SADLY, LAST LICKS IS NOW CLOSED.

I don’t know why baseball and ice cream go so well together, but it’s true. Maybe it’s because the magic of the All American sport and the sweet creaminess of rocky road are both the object of many young boys’ affections. But ice cream crosses gender lines, so shouldn’t we also have ice cream shops with Barbie dolls and My Little Ponies hanging on the wall?

Whatever the reason, little boys will forever want to eat ice cream in plastic baseball hats. One of my earliest memories was of this ice cream shop in Florida that would host birthday parties and I would always get to go home with sports memorabilia and a lactose induced tummy ache.

And if I was still a 12 year-old, I’m sure I’d want to come up to Last Licks as often as possible. I’m glad I’m not 12 years old anymore.

Last Licks is advertised as a sports bar for the prepubescent. It’s a great idea.  Kids can order their flavored vice and then lounge in front of televised sporting events, shop for baseball cards, or browse all the sports memorabilia. But since I showed up at an off time on a Monday evening, the only people hanging around were the thuggish employees interested in some game or another. I’m sure on Saturdays and Sundays (the kiddie Happy Hour), this place is flooded with Derek Jeter wannabes.

Okay so the store is cute and original, but how’s the ice cream? Well, first off, there were no prices on the wall. The guy could have charged me whatever he wanted. And he practically did: $3.50 for the smallest little wafer cone of ice cream. Maybe we’re paying for all the sports-centric puns like the Cookie-Dough Maggio Sundae.

The aforementioned distracted employees were completely apathetic as they informed me that most of the flavors were mislabeled. The Decaf Kids’ Coffee was not where it was supposed to be in the freezer. In fact, it was not anywhere in the store as they were out. This was not the place for a serious ice cream goer to stop. I stuck out like a sore thumb.

But I pushed on and asked for a few tastes. I decided to go with the kiddie theme and tasted one of my least favorite flavors: cake batter. I always found it so sweet and nauseating. I love cake frosting on cake, but do we really need to add sugar and cream? Any 12 year old would answer a resounding “Yes!” And the Superman is practically vanilla ice cream, but with so many artificial colors and sugar that any kid will be flying like a bird or a plane.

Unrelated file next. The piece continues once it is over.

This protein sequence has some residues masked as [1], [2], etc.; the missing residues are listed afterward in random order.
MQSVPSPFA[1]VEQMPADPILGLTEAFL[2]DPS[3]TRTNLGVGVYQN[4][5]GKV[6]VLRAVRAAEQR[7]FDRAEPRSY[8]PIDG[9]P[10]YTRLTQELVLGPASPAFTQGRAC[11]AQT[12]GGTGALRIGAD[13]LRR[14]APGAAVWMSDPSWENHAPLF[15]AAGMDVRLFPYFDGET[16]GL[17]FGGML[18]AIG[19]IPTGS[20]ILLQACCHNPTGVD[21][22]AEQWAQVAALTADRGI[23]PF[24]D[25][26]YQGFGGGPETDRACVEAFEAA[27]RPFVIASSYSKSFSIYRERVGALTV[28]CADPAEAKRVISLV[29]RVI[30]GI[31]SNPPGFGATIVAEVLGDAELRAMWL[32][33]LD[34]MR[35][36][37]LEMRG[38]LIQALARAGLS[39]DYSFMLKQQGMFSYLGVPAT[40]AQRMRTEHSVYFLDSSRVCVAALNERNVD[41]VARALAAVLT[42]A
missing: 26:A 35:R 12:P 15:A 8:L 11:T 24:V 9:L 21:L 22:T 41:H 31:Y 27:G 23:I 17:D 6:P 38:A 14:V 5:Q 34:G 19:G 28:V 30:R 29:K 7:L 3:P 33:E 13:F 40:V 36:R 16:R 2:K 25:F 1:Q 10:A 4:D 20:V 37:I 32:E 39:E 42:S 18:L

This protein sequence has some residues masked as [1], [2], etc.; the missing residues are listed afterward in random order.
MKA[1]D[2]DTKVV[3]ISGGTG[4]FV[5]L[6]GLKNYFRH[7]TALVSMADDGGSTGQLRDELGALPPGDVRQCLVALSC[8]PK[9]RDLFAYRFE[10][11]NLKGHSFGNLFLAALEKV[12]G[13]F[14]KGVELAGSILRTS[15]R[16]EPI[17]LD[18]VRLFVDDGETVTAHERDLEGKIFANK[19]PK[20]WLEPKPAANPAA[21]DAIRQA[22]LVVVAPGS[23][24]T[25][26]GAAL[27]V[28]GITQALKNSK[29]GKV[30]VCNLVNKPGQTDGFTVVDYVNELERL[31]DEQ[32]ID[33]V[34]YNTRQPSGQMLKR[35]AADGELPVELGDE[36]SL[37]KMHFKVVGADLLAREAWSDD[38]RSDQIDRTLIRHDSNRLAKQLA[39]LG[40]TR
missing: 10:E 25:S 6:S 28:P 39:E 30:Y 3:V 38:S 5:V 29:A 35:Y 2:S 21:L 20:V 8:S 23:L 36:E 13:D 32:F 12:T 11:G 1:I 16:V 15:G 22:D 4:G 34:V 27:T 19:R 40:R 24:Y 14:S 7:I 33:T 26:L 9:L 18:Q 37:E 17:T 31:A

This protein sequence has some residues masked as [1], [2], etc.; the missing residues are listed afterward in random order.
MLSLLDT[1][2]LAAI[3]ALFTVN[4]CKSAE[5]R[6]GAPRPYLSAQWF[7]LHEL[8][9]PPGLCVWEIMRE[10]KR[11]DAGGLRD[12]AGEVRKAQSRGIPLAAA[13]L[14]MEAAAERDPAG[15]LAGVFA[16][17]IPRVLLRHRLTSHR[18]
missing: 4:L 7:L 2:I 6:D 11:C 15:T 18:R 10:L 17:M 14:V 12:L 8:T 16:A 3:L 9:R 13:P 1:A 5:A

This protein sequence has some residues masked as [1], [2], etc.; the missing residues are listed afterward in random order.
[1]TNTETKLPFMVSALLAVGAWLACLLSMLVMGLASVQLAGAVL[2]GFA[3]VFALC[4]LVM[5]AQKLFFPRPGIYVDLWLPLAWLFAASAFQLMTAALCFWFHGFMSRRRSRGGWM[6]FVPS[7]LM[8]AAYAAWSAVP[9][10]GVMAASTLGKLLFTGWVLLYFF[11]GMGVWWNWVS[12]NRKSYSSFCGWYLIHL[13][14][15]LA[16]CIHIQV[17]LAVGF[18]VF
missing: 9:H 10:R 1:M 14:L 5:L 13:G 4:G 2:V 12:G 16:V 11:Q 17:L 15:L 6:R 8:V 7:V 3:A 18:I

I settled on something called Ricky Road. It’s named after some sports player but bears no resemblance to actual rocky road. This is a vanilla base with a whole mess of stuff mixed in. It had pieces of Oreo, chocolate chunks, almonds, and caramel. I figured I’d cover all my bases (pun not intended) with that one.

All three flavors I tasted had the same soft, melty vanilla base. It’s creamy and sweet. So sweet it made me cough from all the sugar. And it tasted like a base – like a liquid base that comes pre-made. And I have no doubt this is what happens at Last Licks (especially since they have a handful of locations across New York state).

And the mix-in’s were a bit too much for me too. The rich caramel was so cloying that I am positive it came from a grocery shelf rather than a saucepan. All this lack of fresh ingredients is such the opposite of the new more adult-oriented ice cream that’s been popping up around the city and in Brooklyn lately.

The ice cream here reminded me of manufactured store bought versions, which is another happy memory from being a young boy oh so many years ago. So as low of a rating as I may give this, the boy in me would tell me to chill out (pun intended) and enjoy the delicious ice cream. He’d also be crazy enough to trade that 1986 Topps Jose Canseco card, so what do kids know anyway?

Is Last Licks the best ice cream in NY? Of course not. But for a boy of ten, this might be the best place on earth and for that alone, I can’t give it less than a 5 out of 10.

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Category: Ice Cream

About the Author

Brian Hoffman is a classically trained actor who is now a full-time tour guide, blogger, and food obsessive. He leads food and drink tours around New York City, which not only introduce tour-goers to delicious food, but gives them a historical context. He also writes food articles for Gothamist and Midtown Lunch in addition to overseeing this blog and a few food video series, including Eat This, Locals Know, and Around the World in One City.

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